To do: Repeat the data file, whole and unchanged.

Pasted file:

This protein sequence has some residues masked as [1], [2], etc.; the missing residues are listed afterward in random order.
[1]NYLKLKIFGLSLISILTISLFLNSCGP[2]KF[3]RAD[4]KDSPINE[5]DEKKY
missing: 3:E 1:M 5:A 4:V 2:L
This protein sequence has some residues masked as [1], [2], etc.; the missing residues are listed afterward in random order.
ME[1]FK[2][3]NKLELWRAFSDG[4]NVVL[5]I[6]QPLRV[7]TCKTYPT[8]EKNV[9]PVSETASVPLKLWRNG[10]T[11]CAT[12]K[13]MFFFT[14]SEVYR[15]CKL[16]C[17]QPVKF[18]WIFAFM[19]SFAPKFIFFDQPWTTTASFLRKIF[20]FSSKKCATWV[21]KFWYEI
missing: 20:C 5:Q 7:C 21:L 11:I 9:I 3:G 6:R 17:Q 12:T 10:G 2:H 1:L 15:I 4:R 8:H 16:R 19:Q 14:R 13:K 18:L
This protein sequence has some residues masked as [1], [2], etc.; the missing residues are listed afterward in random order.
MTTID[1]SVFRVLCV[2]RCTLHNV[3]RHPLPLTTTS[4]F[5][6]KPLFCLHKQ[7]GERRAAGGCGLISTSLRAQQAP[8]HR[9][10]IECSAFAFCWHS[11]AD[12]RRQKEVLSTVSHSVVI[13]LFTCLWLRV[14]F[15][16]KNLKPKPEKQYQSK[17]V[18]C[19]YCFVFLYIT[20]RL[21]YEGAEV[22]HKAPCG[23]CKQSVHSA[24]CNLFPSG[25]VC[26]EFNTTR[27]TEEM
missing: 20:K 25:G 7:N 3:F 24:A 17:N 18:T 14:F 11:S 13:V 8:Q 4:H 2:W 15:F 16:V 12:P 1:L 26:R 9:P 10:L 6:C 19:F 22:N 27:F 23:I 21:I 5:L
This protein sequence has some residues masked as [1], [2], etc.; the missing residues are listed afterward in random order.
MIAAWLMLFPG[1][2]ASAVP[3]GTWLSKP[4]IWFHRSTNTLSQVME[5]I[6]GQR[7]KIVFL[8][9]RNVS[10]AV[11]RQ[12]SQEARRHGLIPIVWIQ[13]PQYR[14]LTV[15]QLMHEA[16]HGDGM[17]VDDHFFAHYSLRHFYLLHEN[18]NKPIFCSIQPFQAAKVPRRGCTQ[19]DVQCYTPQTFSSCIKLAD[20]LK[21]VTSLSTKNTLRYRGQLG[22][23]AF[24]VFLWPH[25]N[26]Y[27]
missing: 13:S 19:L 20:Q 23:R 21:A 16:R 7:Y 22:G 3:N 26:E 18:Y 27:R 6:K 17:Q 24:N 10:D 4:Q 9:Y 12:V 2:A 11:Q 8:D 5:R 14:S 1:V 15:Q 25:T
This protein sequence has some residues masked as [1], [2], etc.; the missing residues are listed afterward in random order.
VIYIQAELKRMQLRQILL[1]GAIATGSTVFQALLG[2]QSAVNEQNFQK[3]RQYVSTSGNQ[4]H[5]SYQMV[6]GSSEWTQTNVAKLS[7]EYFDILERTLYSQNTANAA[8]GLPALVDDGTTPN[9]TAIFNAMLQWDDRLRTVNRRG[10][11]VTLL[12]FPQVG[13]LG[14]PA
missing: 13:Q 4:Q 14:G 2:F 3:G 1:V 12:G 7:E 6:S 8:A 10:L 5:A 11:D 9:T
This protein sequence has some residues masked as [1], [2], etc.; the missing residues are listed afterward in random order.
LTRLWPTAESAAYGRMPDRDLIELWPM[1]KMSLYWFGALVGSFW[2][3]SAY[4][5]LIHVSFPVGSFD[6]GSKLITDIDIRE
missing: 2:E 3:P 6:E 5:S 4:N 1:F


This protein sequence has some residues masked as [1], [2], etc.; the missing residues are listed afterward in random order.
[1]NYLKLKIFGLSLISILTISLFLNSCGP[2]KF[3]RAD[4]KDSPINE[5]DEKKY
missing: 3:E 1:M 5:A 4:V 2:L
This protein sequence has some residues masked as [1], [2], etc.; the missing residues are listed afterward in random order.
ME[1]FK[2][3]NKLELWRAFSDG[4]NVVL[5]I[6]QPLRV[7]TCKTYPT[8]EKNV[9]PVSETASVPLKLWRNG[10]T[11]CAT[12]K[13]MFFFT[14]SEVYR[15]CKL[16]C[17]QPVKF[18]WIFAFM[19]SFAPKFIFFDQPWTTTASFLRKIF[20]FSSKKCATWV[21]KFWYEI
missing: 20:C 5:Q 7:C 21:L 11:I 9:I 3:G 6:R 17:Q 12:T 10:G 2:H 1:L 15:I 4:R 8:H 16:R 19:Q 14:R 13:K 18:L
This protein sequence has some residues masked as [1], [2], etc.; the missing residues are listed afterward in random order.
MTTID[1]SVFRVLCV[2]RCTLHNV[3]RHPLPLTTTS[4]F[5][6]KPLFCLHKQ[7]GERRAAGGCGLISTSLRAQQAP[8]HR[9][10]IECSAFAFCWHS[11]AD[12]RRQKEVLSTVSHSVVI[13]LFTCLWLRV[14]F[15][16]KNLKPKPEKQYQSK[17]V[18]C[19]YCFVFLYIT[20]RL[21]YEGAEV[22]HKAPCG[23]CKQSVHSA[24]CNLFPSG[25]VC[26]EFNTTR[27]TEEM
missing: 20:K 25:G 7:N 3:F 24:A 17:N 18:T 14:F 11:S 13:V 8:Q 4:H 2:W 15:F 16:V 12:P 1:L 26:R 9:P 10:L 6:C 19:F 22:N 27:F 23:I 21:I 5:L
This protein sequence has some residues masked as [1], [2], etc.; the missing residues are listed afterward in random order.
MIAAWLMLFPG[1][2]ASAVP[3]GTWLSKP[4]IWFHRSTNTLSQVME[5]I[6]GQR[7]KIVFL[8][9]RNVS[10]AV[11]RQ[12]SQEARRHGLIPIVWIQ[13]PQYR[14]LTV[15]QLMHEA[16]HGDGM[17]VDDHFFAHYSLRHFYLLHEN[18]NKPIFCSIQPFQAAKVPRRGCTQ[19]DVQCYTPQTFSSCIKLAD[20]LK[21]VTSLSTKNTLRYRGQLG[22][23]AF[24]VFLWPH[25]N[26]Y[27]
missing: 13:S 19:L 20:Q 23:R 21:A 16:R 7:Y 22:G 3:N 26:E 18:Y 27:R 6:K 17:Q 24:N 10:D 4:Q 9:Y 12:V 2:A 11:Q 8:D 5:R 14:S 1:V 15:Q 25:T
This protein sequence has some residues masked as [1], [2], etc.; the missing residues are listed afterward in random order.
VIYIQAELKRMQLRQILL[1]GAIATGSTVFQALLG[2]QSAVNEQNFQK[3]RQYVSTSGNQ[4]H[5]SYQMV[6]GSSEWTQTNVAKLS[7]EYFDILERTLYSQNTANAA[8]GLPALVDDGTTPN[9]TAIFNAMLQWDDRLRTVNRRG[10][11]VTLL[12]FPQVG[13]LG[14]PA
missing: 13:Q 4:Q 14:G 2:F 3:G 1:V 12:G 7:E 6:S 8:A 10:L 5:A 11:D 9:T
This protein sequence has some residues masked as [1], [2], etc.; the missing residues are listed afterward in random order.
LTRLWPTAESAAYGRMPDRDLIELWPM[1]KMSLYWFGALVGSFW[2][3]SAY[4][5]LIHVSFPVGSFD[6]GSKLITDIDIRE
missing: 2:E 3:P 6:E 5:S 4:N 1:F